Bernardo M. Villegas
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Why The Filipino Nation Failed (Part I)

           The dismal failure of the Philippine economy during the last quarter of the twentieth century is well recorded.  After the Second World War, the Philippines was second only in Japan in economic development.  Together with Burma, it was considered by some international economists as the most likely to follow the footsteps of the advanced economies in becoming a highly industrialized country during the second half of the twentieth century.    By the end of the last century, however, it was derisively referred to as the "sick man of Asia."

          Attempts to explain its precipitous fall have gone from one theory of development to another.  Some say culture, history, or geography.  Others mention unenlightened policies of inward-looking, protectionist and ultranationalistic industrialization strategy. Others blame the utter neglect of countryside and agricultural development.   Especially during the current dispensation, the explain-it-all is bad governance or corruption.  All these and other factors may explain the proximate causes of poverty and underdevelopment. No theory, however, comes close in comprehensives to that proffered by economist Daron Acemoglu  of M.I.T. and political scientist James A. Robinson of Harvard in their recent bestseller (2012) entitled Why Nations Fail.

          The genius of Why Nations Fail is found in its expert blending of the findings of history, political science, history, cultural anthropology, sociology and philosophy into a multidisciplinary attempt to explain the very complex phenomenon of underdevelopment and economic backwardness.  For example, I myself plead guilty to the oversimplistic explanation I usually give why the Philippines went from one of the most developed countries in Asia after the Second World War to the sick man or economic leper of the region by the end of the last century. I would usually blame the "Latin American formula for economic disaster," i.e. the adoption of an inward-looking industrialization strategy that concentrated resources on capital-intensive, globally uncompetitive industries that never grew from their "infant industry" position.  I usually followed up with the collateral damage of a total neglect of rural and agricultural infrastructures that kept small farmers dirt poor, despite their having been beneficiaries of an agrarian reform program that parceled out huge land holdings into small farms.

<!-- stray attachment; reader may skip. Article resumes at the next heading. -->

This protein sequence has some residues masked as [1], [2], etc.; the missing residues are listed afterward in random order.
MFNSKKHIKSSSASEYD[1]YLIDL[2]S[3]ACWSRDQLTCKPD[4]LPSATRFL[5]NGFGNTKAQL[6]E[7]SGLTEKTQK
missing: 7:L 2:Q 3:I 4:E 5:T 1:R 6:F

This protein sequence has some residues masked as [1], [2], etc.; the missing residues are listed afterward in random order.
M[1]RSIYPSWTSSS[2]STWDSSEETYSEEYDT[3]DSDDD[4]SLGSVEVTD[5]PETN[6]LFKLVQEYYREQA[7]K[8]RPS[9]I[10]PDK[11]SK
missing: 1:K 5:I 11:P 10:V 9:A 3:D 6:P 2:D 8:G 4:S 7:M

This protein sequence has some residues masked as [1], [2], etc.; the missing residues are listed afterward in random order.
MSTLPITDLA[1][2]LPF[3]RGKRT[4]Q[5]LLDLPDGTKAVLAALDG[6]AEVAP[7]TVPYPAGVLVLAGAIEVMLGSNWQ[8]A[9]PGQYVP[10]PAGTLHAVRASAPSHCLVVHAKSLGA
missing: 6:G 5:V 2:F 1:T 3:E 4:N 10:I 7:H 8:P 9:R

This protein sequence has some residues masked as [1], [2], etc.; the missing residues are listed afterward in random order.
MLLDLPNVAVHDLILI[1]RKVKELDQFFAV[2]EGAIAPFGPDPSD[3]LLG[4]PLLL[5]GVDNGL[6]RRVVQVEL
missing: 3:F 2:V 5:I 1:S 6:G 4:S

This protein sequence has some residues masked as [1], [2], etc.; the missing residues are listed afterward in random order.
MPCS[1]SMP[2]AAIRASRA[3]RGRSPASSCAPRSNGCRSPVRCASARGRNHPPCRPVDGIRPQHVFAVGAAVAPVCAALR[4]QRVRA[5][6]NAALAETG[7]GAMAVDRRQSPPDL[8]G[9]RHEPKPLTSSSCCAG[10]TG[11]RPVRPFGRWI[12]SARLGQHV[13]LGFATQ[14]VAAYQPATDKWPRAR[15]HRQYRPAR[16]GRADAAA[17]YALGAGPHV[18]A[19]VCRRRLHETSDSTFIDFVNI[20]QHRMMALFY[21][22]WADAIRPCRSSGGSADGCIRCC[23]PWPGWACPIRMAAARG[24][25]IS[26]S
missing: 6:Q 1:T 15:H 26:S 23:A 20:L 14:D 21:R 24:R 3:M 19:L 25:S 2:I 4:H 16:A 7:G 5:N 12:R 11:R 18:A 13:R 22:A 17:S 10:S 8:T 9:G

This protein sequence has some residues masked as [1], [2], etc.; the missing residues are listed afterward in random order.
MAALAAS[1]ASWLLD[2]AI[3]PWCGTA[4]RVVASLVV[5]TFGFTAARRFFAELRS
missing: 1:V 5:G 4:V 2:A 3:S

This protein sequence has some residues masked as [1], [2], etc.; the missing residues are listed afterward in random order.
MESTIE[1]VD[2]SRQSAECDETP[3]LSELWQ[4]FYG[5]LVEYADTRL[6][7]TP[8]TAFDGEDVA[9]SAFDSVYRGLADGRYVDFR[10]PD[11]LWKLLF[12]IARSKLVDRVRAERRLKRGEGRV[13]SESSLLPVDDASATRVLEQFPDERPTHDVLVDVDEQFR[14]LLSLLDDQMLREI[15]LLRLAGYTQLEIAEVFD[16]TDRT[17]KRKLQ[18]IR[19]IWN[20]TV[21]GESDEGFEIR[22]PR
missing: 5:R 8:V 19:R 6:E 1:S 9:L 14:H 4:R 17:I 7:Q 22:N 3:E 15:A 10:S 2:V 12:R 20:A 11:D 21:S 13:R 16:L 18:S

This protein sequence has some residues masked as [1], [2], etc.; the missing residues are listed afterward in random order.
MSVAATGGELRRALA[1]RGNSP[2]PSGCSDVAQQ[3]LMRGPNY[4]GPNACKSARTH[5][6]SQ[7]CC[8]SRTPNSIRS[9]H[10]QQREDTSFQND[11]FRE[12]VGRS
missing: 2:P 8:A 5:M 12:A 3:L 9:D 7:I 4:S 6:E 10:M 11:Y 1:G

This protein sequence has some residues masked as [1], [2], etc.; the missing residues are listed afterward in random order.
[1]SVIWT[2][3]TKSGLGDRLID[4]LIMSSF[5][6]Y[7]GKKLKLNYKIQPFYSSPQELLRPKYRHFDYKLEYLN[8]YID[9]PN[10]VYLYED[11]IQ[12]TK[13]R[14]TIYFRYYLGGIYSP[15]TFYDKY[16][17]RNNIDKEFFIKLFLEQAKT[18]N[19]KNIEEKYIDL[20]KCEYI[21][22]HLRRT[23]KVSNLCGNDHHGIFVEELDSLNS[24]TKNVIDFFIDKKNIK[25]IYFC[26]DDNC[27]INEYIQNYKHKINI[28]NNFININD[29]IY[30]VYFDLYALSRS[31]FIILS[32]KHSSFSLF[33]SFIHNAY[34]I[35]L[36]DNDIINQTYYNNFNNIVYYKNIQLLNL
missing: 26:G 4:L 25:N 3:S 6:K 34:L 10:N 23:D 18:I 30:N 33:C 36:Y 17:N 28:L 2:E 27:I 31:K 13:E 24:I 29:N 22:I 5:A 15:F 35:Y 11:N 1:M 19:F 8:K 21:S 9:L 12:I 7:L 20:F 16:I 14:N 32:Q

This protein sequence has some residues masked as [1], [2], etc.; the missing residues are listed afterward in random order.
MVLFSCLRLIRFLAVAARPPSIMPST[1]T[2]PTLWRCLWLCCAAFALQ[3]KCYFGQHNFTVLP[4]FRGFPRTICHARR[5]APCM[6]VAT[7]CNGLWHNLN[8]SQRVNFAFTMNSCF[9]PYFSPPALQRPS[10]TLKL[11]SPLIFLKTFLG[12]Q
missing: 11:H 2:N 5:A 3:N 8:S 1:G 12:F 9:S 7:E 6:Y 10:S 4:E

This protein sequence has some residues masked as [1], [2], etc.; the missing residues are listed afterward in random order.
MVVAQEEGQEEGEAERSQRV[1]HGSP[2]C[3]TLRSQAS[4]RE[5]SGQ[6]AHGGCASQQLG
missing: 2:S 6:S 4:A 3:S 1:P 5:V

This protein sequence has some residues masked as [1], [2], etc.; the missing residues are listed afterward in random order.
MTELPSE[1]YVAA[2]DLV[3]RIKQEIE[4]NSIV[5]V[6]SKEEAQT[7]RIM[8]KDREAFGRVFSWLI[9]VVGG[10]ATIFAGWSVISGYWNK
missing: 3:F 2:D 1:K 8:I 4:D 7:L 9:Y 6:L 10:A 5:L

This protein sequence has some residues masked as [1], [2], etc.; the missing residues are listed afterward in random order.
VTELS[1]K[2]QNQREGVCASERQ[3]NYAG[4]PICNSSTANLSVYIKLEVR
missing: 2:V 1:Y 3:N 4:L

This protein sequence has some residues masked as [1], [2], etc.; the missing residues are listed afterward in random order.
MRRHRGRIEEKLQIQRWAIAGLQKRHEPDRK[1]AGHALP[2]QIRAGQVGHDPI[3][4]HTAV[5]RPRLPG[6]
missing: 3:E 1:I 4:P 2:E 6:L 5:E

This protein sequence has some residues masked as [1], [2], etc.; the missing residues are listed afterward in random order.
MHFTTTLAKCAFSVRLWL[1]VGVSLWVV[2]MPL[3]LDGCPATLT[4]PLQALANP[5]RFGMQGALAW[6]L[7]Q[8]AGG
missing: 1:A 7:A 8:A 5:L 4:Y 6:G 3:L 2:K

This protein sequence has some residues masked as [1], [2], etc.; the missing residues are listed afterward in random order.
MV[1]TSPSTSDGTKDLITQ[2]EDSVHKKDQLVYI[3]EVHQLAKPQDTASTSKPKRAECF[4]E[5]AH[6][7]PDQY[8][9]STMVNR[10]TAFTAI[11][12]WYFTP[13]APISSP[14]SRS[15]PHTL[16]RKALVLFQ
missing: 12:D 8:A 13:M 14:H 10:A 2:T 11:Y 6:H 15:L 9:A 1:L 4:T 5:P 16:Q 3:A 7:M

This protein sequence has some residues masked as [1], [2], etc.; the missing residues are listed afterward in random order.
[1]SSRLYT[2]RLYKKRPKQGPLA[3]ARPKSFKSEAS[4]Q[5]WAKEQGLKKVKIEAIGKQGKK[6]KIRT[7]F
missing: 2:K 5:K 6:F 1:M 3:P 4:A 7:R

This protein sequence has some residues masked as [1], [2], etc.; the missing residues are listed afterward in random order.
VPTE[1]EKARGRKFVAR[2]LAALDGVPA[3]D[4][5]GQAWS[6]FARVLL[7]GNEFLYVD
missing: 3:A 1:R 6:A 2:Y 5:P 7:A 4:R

The question still remains, however, why the leaders of the Philippines adopted the Latin American model and not the East Asian export-oriented, labor-intensive strategy that transformed them into "tiger economies" in no time at all.  The multidisciplinary approach of Acemoglu and Robinson would answer this question by saying that the Philippines, because of historical and political circumstances, did not develop political and economic institutions that were inclusive enough.  Philippine institutions were "extractive", i.e. they encouraged rent seeking among the elite.  Let me quote excerpts from Why Nation Fail that highlight the key role played by institutions in integral human development of nations:  "Inclusive economic and political institutions do not emerge by themselves.  They are often the outcome of significant conflict between elites resisting economic growth and political change and those wishing to limit the economic and political power of existing elites. Inclusive institutions emerge during critical junctures, such as during the Glorious Revolution in England or the foundation of the Jamestown colony in North America, when a series of factors weaken the hold of the elites in power, make their opponents stronger, and create incentives for the formation of a pluralistic society.  The outcome of political conflict is never certain, and even if in hindsight we see many historical events as inevitable, the path of history is contingent.  Nevertheless, once in place, inclusive economic and political institutions tend to create a virtuous circle, a process of positive feedback, making it more likely that these institutions will persist and even expand."

          Applied to the Philippine case during the post-independence period, this thesis explains why the Philippines persisted for a long time in implementing the inward-looking, import-substitution and ultra-nationalistic model.  The landed elite during the Spanish period became the industrial elite during the American Commonwealth.  It was to their interest to protect their monopoly of the resources of the country in rent-seeking industries that exported raw materials to the U.S. or sold imported consumer products to the local market.  The labor-intensive exporters and small farmers had absolutely no political clout to lobby for a more labor-intensive, export-oriented strategy, and much less for a greater emphasis on rural and countryside infrastructures.  The "Filipino First" policy that started with President Quezon and is still enshrined in the 1987 Philippine Constitution is a product of one of the most extractive political institutions which advocated "Rich Filipino First Policy" under the guise of "Filipino First Policy." (To be continued).